Coronavirus may force OPEC oil production cut

FAN Editor

OPEC and its allies are considering whether to reduce crude output to curb an oil supply glut exacerbated by the new coronavirus.

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The group will meet in Vienna on Thursday and Friday to discuss economic damage from the excess supply amassed as COVID-19 hampered global travel.

Both Brent crude oil, the international benchmark, and West Texas Intermediate, the U.S. benchmark, have plunged into bear markets, with drops of more than 20 percent from their January peaks, as the fast-spreading COVID-19 caused the lockdown of hundreds of millions of people in China.

“We expect OPEC+ to agree to an emergency output cut of an additional 1 million barrels per day for at least the next three months at its meeting later this week,” wrote Samuel Burman, assistant commodities economist at the London-based research firm Capital Economics. “This should, at a minimum, put a temporary floor under prices.”


Global oil demand has been hit hard by the COVID-19 outbreak, especially in China, which according to the International Energy Agency accounted for three-quarters of demand growth in 2019. The agency expects worldwide demand to be 435,000 barrels a day lower than a year earlier during the first quarter of 2020. The drop would be the first quarterly contraction in 10 years.

OPEC’s technical committee recently discussed a 600,000 barrel-per-day cut, but that number has been raised to 1 million because of the sharp drop in prices. OPEC and its allies have already removed a total of 1.7 million barrels a day from the market since January 2017.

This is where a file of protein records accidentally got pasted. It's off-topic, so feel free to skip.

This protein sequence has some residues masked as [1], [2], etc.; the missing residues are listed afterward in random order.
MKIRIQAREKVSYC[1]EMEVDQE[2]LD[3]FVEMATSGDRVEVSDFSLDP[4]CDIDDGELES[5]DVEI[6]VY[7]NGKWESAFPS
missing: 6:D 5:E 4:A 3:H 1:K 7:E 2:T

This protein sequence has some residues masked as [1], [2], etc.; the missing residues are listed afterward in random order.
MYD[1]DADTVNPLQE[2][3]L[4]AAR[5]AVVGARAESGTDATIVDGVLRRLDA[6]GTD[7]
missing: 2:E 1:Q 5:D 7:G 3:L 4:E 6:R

“Saudi Arabia will undoubtedly continue to bear the lion’s share of any additional output cuts,” Burman wrote, noting that the kingdom already is shouldering the load of 400,000 barrels per day of voluntary cuts. “We think OPEC’s allies will agree to some form of supply constraint to avoid damaging relations with Saudi Arabia.”

Capital Economics believes the additional output reductions would merely prevent a “further fall in prices” rather than giving them a “sustained boost.”

Meanwhile, Bank of America’s Global Commodity Research team on Sunday lowered its 2020 price forecasts for both Brent and West Texas Intermediate to $54 and $49 a barrel, respectively, down from $62 and $57, due to fading gross domestic product growth caused by the COVID-19 outbreak.


Brent and WTI were both trading higher by about 2 percent Wednesday morning, near $53 and $47 per barrel respectively. West Texas Intermediate touched a 14-month low on Monday.

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